In addition, parents should also avoid blaming each other. Dealing with a child's self-harm requires parents to support each other. Being able to communicate opinions, clarify misunderstandings, and convey empathy through language can be a good demonstration for the child and help rebuild their sense of emotional security and enhance their confidence in dealing with emotional distress.

  1. Be cautious of excessive guilt and take protective measures

When faced with their child's self-harm, parents often fall into deep self-blame. However, excessive guilt hinders parents from thinking rationally about how to better help their child with this important issue.

Possible problems caused by excessive guilt: excessively satisfying the child's unreasonable demands, giving up parental authority and importance, relinquishing parental responsibility, believing that they are terrible and should be taken over by others. Parents need to know that even if the child is in pain, even if they isolate themselves and advocate for independence, parents are still the most important person who needs to be present.

Parents need to think rationally about what can truly help their child, and these things may be repeatedly rejected by self-harming children at first, such as healthy eating, regular sleep, necessary medical or psychological interventions, and removing sharp objects that can be used for self-harm from the teenager's surroundings. The implementation of these protective measures often cannot be achieved overnight and requires skills and methods. A gentle yet firm attitude is necessary, with empathy as a prerequisite. The core of negotiating protective measures is to convey to the child: I hope I can better understand your pain, and I hope I can help you express your pain and alleviate your suffering in a safer way.

  1. Patiently rebuild a trusting parent-child relationship, and the restoration of healthy communication will go through repeated conflicts

Dealing with self-harm issues will ultimately be achieved through communication. However, this communication often goes through a long process of trial and error, frustration, reattempting, and adaptation... This repetitive process. To achieve the ultimate rebuilding of the relationship, parents need to let go of some unrealistic expectations:

A deep conversation can bring about change → The accumulation of problems does not happen overnight, and solving them cannot be achieved through one or two deep conversations. The problems revealed in communication are the starting point for us to rethink and reflect.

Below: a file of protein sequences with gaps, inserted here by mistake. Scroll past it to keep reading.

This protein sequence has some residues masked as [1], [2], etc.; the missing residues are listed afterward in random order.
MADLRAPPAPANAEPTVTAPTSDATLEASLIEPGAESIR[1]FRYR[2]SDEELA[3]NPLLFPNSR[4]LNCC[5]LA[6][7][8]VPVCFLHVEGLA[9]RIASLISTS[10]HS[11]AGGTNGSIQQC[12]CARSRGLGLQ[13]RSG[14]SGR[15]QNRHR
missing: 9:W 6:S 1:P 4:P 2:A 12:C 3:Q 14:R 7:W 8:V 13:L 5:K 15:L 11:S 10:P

Stopping criticism and conveying empathy can bring about change → Empathy alone is not enough. Stopping criticism is to give us space for reflection, and empathy can promote possible cooperation among family members.

Stopping self-harm is possible as long as there is concern → Self-harmers often go through intense emotional experiences before self-harm. When the initial positive interaction is established, self-harm behavior may still occur. At this time, on the one hand, do not rush to deny the value of the positive interaction that has been established; on the other hand, focus on the self-harm behavior that has just occurred: What did you experience before the self-harm occurred? What did you feel?

  1. Actively seek professional help

Adolescent self-harmers and their families face a very painful, frustrating, and discouraging situation. However, self-harmers and parents often have limited knowledge. Seeking help from professionals can provide safer coping methods than dealing with it within the family.

Secondly, it is necessary to have a reasonable view of professional help and set reasonable goals for seeking help. Seeking help does not mean that professionals have a universal method to end the pain. The above-mentioned reasons for self-harm still appear relatively general in front of each self-harmer. Each self-harmer is an independent individual with a rich soul.

Professional help can help parents regain competence, as well as improve their communication skills, understanding, and execution to better help their children. It can also help self-harmers and their families to re-understand and understand self-harm behavior, and to understand this unique individual. By finding the unique internal factors that lead to self-harm behavior, understanding the subconscious driving force behind self-harm, the meaning of emotions, and trying to establish new emotional regulation methods, self-harmers can gain more flexible emotional regulation abilities.

In addition, it is important to note that professionals cannot replace parents. Although self-harming adolescents may feel desperate, they have not given up hope for the future. They also do not want to push back their parents with their despair. Adolescent self-harm will be a key moment for parents to reflect on their parenting methods and adjust their parenting strategies.